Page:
CORPUS CHRISTI, Texas — A scholarship scam is breaking university students' pockets.
At Texas A&M Corpus Christi advisers said they're aware of it and want to put a stop to it.
Truc Ngyen is one student who uses scholarship money to pay for school and the high costs of living.
"I want to apply to as many grants and scholarships so I'm not in debt, “said Nguyen.
He is a junior at the Island University, he’s applied for dozens of scholarships during his time at TAMUCC.
"With some of the external scholarships I would have to do some research about what the organization is and find out if it's a trustworthy organization or not,” he said.
According to cyber security experts at Comparitech, scammers are trying to take advantage of unsuspecting students.
The scammers are mainly doing it through fake emails that request personal information and promise to send more details about the supposed scholarship.
They're also scamming students through fake checks.
A letter is sent to them stating they were selected for a scholarship and request personal information to receive it.
When students get the check and try to cash out, they soon learn that it isn't real.
Hannah Velazques is a senior at the Island University and said she's seen her fair share of scholarship scams.
"A lot of the scams go with no easy, no GPA, no transcripts type of scholarships because they have nothing to base it on,” she said.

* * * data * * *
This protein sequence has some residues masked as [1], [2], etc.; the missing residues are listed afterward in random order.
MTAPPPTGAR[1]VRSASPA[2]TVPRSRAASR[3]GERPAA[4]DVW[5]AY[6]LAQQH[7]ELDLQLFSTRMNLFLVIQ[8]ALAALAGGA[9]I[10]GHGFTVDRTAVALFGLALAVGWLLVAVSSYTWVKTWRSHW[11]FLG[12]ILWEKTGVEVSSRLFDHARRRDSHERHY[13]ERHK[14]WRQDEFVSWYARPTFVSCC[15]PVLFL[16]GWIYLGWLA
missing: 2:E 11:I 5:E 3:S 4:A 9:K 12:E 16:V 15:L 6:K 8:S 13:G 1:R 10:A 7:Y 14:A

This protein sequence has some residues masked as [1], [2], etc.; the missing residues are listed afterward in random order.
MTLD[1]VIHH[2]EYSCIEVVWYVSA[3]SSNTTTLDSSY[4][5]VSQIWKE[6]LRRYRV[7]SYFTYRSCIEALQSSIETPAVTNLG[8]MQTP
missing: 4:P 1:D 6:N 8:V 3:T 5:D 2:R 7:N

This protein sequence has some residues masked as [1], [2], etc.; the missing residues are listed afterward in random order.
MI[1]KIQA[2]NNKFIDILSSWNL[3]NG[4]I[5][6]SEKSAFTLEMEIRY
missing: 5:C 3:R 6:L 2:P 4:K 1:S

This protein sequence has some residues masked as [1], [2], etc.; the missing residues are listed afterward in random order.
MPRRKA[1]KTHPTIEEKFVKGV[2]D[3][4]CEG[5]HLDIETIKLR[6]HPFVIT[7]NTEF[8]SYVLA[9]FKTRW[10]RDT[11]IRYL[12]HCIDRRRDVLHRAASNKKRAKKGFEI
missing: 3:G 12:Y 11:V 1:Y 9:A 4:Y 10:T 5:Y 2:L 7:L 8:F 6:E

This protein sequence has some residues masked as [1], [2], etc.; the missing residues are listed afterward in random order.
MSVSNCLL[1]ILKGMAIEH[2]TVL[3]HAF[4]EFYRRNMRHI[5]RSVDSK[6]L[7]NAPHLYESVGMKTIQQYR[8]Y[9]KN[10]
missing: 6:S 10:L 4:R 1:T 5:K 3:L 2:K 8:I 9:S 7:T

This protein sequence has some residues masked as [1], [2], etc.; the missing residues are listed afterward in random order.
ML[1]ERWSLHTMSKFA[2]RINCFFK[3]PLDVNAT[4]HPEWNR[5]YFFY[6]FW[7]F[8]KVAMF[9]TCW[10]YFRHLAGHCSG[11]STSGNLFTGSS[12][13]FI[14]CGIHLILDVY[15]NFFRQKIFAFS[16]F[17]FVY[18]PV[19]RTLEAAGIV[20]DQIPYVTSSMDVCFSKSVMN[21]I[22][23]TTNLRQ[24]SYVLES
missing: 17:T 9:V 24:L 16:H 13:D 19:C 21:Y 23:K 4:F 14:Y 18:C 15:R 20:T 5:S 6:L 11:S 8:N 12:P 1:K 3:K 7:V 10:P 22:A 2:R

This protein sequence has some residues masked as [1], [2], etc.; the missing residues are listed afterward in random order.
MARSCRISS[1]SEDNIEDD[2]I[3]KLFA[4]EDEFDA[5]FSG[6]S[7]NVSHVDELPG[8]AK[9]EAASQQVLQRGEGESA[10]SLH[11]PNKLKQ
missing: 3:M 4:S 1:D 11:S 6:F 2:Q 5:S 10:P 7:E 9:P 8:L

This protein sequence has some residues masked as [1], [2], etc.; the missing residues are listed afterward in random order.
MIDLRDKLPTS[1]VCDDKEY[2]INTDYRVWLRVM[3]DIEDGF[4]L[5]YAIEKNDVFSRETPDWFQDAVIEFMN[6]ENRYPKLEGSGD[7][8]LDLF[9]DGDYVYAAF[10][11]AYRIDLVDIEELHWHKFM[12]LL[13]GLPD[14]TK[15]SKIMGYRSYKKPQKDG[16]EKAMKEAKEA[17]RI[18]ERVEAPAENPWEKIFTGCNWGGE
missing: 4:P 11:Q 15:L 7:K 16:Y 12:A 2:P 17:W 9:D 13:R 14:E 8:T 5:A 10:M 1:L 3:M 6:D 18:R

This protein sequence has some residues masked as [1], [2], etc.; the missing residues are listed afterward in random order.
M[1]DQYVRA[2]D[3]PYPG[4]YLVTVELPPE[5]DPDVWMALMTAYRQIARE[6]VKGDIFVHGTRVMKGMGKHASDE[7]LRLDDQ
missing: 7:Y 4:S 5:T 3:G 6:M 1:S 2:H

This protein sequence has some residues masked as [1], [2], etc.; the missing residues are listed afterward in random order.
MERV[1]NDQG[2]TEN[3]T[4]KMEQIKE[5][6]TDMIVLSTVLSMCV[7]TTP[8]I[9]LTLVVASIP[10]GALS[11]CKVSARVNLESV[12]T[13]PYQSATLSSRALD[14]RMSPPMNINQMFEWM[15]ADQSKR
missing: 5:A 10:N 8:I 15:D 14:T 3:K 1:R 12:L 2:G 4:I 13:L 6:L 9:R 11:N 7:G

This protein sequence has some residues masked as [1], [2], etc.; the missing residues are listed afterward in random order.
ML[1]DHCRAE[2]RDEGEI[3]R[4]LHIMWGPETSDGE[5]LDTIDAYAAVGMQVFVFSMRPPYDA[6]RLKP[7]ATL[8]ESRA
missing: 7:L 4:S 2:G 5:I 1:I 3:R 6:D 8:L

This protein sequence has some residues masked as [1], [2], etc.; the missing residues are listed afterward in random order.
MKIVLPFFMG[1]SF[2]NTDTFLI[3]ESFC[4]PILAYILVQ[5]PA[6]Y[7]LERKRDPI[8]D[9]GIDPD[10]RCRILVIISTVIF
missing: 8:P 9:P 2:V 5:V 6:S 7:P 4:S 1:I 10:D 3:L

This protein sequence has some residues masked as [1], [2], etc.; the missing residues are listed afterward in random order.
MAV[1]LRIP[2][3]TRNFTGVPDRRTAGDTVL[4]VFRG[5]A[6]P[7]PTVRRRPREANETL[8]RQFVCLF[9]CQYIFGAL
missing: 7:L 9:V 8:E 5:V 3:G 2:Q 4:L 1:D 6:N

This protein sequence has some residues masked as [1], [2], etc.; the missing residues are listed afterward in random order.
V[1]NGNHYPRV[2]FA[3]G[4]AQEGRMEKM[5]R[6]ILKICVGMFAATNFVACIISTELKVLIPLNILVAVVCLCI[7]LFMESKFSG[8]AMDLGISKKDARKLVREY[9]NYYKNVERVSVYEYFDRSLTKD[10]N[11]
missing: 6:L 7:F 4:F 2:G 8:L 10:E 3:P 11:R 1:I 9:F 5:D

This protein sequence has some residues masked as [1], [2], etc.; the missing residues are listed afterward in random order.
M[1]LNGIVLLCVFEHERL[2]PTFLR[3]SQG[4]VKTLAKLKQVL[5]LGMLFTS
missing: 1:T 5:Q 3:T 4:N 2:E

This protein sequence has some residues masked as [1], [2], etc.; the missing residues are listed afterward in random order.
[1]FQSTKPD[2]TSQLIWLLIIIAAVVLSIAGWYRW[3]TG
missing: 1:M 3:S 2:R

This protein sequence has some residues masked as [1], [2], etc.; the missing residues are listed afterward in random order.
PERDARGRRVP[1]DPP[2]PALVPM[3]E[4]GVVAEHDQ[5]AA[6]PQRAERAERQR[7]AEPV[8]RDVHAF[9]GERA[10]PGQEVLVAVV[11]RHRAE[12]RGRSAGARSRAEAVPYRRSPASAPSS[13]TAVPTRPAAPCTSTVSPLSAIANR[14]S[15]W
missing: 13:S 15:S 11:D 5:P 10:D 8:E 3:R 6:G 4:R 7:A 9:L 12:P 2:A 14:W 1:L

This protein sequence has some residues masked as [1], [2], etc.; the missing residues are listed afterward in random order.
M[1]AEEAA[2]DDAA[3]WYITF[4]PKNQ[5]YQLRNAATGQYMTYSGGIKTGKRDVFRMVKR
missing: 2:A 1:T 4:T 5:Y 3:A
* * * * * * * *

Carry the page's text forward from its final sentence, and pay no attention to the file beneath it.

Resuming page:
Velazques encourages freshman to still seek out resources through trusted sources, like university advisors.
"I've also talked to local businesses in New Braunfels where I'm from. They're able to offer me scholarships after a little interview and application as well,” said Velazques.
Linda Buckley, the director of scholarship services at TAMUCC, is one of those resources students can reach out to.
She meets one on one with students to help them apply for scholarships.
"We match the students based off the information on their go apply Texas applications and their transcripts. So, incoming freshman are already matched up to their scholarships when they apply to the university,” said Buckley.
Comparitech gives eight helpful tips to spot a scholarship scams.
The number one thing to do is question is if it sounds too good to be true, then it probably is.
Here’s how to avoid Scholarship scams:
- Question if it’s too good to be true
- Be wary of a sense of urgency
- The promise of exclusive information should be a red flag
- Question money-back guarantees
- Ignore claims of unclaimed funds
- Watch out for claims of affiliation with a reputable organization
- Learn to spot phishing emails and websites
- Don’t hand over personal or banking information